The SQL Anywhere query optimizer chooses between two physical implementations of the set intersection SQL operator INTERSECT: a sort-based variant, MergeIntersect (IM), and a hash-based variant, HashIntersect (IH).
MergeIntersect uses MergeJoin to compute the set intersection between the two inputs through analyzing row matches in sorted order. Often, an explicit sort of the two inputs is required. Similarly, HashIntersect uses HashJoin to compute the set and bag intersection between the two inputs (INTERSECT and INTERSECT ALL).
If necessary, HashIntersect may dynamically switch to a nested loops strategy if a memory shortage is detected. When this occurs, a performance counter is incremented. You can read this monitor with the QueryLowMemoryStrategy database or connection property, in the QueryLowMemoryStrategy statistic in the graphical plan (when run with statistics), or in the Query: Low Memory Strategies counter in the Windows Performance Monitor.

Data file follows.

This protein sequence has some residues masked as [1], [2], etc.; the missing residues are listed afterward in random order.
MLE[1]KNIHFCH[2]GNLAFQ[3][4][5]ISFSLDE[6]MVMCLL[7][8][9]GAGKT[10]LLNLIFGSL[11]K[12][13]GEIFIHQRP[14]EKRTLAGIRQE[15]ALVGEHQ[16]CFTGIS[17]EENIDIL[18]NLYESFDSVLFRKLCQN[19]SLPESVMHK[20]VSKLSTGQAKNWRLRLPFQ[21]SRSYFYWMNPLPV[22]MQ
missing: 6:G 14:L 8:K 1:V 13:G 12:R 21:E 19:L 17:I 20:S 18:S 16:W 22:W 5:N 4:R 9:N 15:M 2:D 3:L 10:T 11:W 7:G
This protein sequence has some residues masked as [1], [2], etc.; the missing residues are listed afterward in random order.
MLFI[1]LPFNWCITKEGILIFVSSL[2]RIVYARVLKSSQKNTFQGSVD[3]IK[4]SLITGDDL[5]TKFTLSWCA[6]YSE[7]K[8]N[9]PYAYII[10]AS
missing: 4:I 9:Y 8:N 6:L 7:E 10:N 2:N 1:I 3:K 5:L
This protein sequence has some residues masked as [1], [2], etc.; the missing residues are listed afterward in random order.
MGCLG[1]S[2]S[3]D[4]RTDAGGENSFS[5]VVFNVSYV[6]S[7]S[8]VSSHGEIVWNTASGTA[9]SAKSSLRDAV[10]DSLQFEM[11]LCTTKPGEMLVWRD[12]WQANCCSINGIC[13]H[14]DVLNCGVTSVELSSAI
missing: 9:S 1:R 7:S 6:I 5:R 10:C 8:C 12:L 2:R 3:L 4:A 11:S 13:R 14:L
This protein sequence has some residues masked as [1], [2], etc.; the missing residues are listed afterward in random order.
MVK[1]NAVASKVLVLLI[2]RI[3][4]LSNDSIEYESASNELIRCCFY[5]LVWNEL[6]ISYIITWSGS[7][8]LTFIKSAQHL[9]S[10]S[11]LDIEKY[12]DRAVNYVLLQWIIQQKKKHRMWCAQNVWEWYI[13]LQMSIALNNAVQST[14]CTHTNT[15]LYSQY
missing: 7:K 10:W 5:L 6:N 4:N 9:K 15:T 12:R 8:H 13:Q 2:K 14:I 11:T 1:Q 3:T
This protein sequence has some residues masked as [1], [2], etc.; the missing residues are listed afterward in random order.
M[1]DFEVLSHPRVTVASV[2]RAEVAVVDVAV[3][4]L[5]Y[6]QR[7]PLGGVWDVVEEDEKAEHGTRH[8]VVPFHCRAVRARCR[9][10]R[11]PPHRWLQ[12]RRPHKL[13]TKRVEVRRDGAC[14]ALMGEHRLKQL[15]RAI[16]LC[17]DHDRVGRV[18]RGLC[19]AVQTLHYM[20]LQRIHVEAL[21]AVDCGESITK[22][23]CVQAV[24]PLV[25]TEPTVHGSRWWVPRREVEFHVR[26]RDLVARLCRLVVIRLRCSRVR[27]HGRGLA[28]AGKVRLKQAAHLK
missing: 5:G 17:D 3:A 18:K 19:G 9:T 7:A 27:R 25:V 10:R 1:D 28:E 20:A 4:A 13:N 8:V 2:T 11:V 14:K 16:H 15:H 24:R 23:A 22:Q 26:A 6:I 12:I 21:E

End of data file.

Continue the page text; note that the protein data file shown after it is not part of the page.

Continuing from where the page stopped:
HashIntersect is disabled on Windows Mobile in low memory situations.
INTERSECT, MergeIntersect or HashIntersect are coupled with one of the DISTINCT algorithms to ensure that the result does not contain duplicates. For INTERSECT ALL operations, MergeIntersectAll and HashIntersectAll are coupled with RowReplicate, which computes the correct number of duplicate rows in the result.
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